But some adoptees simply jump to the conclusion that the only reason they were given up for adoption is that they were not lovable enough, and their parents didn’t want them. And if you think that about yourself, but now you’re an adult in a romantic relationship, it is not a far stretch to assume that your boyfriend or your wife will see you the same way as your parents did—unlovable, not good enough and that you don’t measure up. So, to protect yourself, you leave before your partner decides to leave you—or you make it so hard to be with you that you’ll assist your partner in leaving you. However, a relationship failure can also persuade an adoptee to seek healing from their patterns of having a close, loving relationship that they sabotage.

2 comments on “Why Do So Many Adoptees Struggle With Love as Adults?

  1. As an adoptee, former board member of a non-profit supporting post-adoption search and support services for adult adoptees and as a therapist trained in post-adoption support, I would like to add that this is not a ‘decision’ made but a trauma experienced in the same way we experience death of a loved one, only adoptees experience this at a pre-verbal age and so the experience is felt in the body without language to interpret it and without support to grieve and integrate the trauma. Adoptees who are well adjusted and who move through these experiences more easily likely had an environment where respect, trust and hard conversations about being adopted took place. For many adoptees talking to family is difficult because they need us to be okay to feel they did a good enough job. It’s not easy to develop emotional maturity when it’s not safe to express feelings growing up. Grief and loss and identity are the core issues for adoptees. It’s a hard road and there is a higher incidence of drug use, jail time and suicide for this group. Everyone wants a baby but they may not have an understanding of how to support the additional needs of a child who has experienced trauma. Adoptees often do the tough emotional work alone. you can’t always stop an adoptee from running when it’s tough but they do benefit from and appreciate your acceptance and support. We often feel very alone and misunderstood.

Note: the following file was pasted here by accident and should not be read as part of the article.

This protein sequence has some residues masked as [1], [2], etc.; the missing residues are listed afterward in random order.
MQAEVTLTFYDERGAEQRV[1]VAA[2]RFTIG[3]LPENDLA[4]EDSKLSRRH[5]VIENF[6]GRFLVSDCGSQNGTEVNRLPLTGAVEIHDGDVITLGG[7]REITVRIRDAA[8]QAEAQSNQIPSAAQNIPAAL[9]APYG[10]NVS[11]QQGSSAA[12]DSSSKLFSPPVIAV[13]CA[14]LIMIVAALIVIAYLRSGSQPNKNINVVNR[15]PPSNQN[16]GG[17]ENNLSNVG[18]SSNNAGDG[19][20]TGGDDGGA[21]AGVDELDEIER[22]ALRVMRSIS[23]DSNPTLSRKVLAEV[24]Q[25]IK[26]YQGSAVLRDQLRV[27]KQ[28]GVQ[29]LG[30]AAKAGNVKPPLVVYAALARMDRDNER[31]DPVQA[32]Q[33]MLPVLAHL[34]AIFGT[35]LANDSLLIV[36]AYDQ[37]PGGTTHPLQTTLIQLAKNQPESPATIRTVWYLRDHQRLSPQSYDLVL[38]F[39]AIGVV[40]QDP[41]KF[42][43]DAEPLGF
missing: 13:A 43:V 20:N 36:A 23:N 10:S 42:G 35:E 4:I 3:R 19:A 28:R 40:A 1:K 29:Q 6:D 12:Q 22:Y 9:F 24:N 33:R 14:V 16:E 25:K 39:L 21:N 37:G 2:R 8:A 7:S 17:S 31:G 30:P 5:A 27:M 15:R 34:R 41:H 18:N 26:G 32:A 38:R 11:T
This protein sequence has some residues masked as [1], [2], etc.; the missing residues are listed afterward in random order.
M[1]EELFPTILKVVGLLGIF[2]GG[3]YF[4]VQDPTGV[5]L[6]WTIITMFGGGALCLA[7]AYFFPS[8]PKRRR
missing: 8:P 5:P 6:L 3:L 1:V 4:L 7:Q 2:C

2. As an adoptee,I always felt unloved, unlovable and unwanted by my own family and by anyone else. I always wonder if people are nice to me because they are being polite or because they really do like me. As a 43 years old black woman raised by a single white female made it worse. Though she was and still is a wonderful human being ,she never really discussed hard issues with me. Her family accepted my adopted black sister and myself but I feel it was out of love for our adopted mum more than it was for who we were/are. Of course today we’re accepted,but to this day,I feel like I don’t belong anywhere. My date of birth,place of birth,real age,real name and everything about me is unknown and was given to me as a child,it makes everything worse. Finding love is impossible,I only have failed relationships and 3 kids by 3 different fathers that I never really loved.
    Adoptees are highly misunderstood and lonely.